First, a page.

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Therefore Craster's Keep wasn't inherently safe. The Other's were coming even though they were there.

But, even tho they where at their heals in the previous chapter, they never attacked them after days in Craster's Keep. And Mormont knows this too, or else he would have never stayed so long in such a poor position with tired, wounded and scared men when he knows the force that defeated him in TFOTFM is coming for them.

 

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That very option was discussed by those involved.
Craster: 

Quote
Sam opened and closed his mouth. "I . . . I . . . I only meant . . . if you didn't want him . . . his mouth to feed . . . with winter coming on, we . . . we could take him, and . . ."
"My son. My blood. You think I'd give him to you crows?"

Craster is not a friend of the Watch. He's a Wildling, they are his enemies, he hates them. But he tolerates them because they have the strength to destroy him but do not and they let him live the way he chooses.
Likewise, the Watch does not love Craster. The despise him, but they tolerate him because his Holdfast is a useful location when ranging. 

Quote

"Yet it would be an ill day for us if Craster died. Your uncle could tell you of the times Craster's Keep made the difference between life and death for our rangers."

Craster's real relationship with the Watch is mutually agreed antipathy but working together anyway because its mutually beneficial. the "freind to the Watch' thing is a polite fiction to make things more palatable to other Watchmen.

Freefolk don't consider Craster one of them, and he doesn't seem to consider himself one of them either. Lastly, the Watch and the Freefolk aren't enemies, the Watch is there to prevent the Freefolk from crossing, but Craster has no intentions of crossing the Wall, so there shouldn't be any enmity between them, in fact Craster profits a lot from the Watch, he should want them to exist.

 

Quote

Mormont: 

Quote

Mormont followed. "How great a fool are you?" the old man said within, his voice choked and angry. "Even if Craster gave us the child, he'd be dead before we reached the Wall. We need a newborn babe to care for near as much as we need more snow. Do you have milk to feed him in those big teats of yours? Or did you mean to take the mother too?"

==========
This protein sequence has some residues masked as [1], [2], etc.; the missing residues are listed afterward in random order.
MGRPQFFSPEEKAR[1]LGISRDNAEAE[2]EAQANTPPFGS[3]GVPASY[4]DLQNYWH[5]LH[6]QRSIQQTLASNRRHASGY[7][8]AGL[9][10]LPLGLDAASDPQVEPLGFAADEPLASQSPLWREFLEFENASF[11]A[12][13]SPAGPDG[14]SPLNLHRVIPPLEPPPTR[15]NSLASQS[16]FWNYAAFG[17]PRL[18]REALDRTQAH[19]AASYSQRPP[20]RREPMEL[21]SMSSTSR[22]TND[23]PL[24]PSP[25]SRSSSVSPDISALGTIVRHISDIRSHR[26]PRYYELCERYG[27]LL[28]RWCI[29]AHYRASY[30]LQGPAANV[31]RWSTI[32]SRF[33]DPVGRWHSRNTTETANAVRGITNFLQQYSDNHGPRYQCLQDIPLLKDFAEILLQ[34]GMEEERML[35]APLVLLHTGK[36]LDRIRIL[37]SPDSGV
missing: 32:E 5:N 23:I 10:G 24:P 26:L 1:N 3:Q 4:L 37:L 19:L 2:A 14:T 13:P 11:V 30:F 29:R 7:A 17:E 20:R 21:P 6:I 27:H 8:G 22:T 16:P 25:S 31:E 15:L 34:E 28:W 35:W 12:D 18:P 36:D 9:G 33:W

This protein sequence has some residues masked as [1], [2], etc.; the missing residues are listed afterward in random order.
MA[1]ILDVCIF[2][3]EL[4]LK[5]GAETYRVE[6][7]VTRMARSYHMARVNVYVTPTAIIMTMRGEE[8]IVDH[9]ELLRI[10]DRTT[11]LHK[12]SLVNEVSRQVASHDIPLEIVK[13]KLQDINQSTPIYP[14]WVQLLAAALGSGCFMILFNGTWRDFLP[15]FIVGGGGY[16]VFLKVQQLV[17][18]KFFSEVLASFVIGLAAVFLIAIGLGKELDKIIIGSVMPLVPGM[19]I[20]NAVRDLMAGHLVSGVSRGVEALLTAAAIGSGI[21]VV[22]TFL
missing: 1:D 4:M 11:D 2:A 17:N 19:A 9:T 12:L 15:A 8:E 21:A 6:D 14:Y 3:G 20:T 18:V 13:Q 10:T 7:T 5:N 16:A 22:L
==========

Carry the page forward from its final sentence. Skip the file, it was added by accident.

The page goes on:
Mormont also says:

Quote
"All the rangers," Mormont repeated. "You think I ought to stop him. Kill him if need be." The Old Bear sighed. "Were it only that he wished to rid himself of some mouths, I'd gladly send Yoren or Conwys to collect the boys. We could raise them to the black and the Watch would be that much the stronger. But the wildlings serve crueler gods than you or I. These boys are Craster's offerings. His prayers, if you will."

 

27 minutes ago, corbon said:

Further, giving his sons to the Watch wouldn't prevent them from growing up and becoming rivals - it could even make them far worse rivals. Grown watch-trained sons could either flee the watch and become wildlings (as Mance did) and end up in a similar accommodation with the watch as Craster has, or worse, give the Watch something of a claim to take over his holdfast for themselves, with a son as outpost commander.

Craster's Keep has poor defenses and only one man to defend it, yet no one has attacked him, no Freefolk, Wight, Black Brother or Other, why would he fear them? 

 

Quote

They have not attacked any holdfast that far south/east yet. 

They attacked Sam further south in Whitetree (I know it's not a holdfast, weel, it is, but it's abandoned, bear with me). And they where just attacking the Watch not so far north from there. Why the difference with Craster's Keep? as I said, it has poor defenses, and the Others have suffered only one casualty and little Wight casualties since they attacked the Fist, why not continue the attack? they have even more of a reason, since Sam discovered a way to kill them.

 

Quote

Because the wives believe that. Which doesn't make them right. More on that below.

The wives think it because there is no psychologically palatable alternative. And it fits the facts they know.

I don't think it's more palatable, giving your babies to monsters (from their point of view) that can do anything to them, rather than just killing them, specially with how popular mercy killing is in Freefolk society.

 

Quote

They Know:
1. Craster takes their sons out to the wood. And comes back without them.
2. Craster claims the sons are sacrifices to the Cold God, that he is a Godly Man, and that he (they too) is/are protected by them.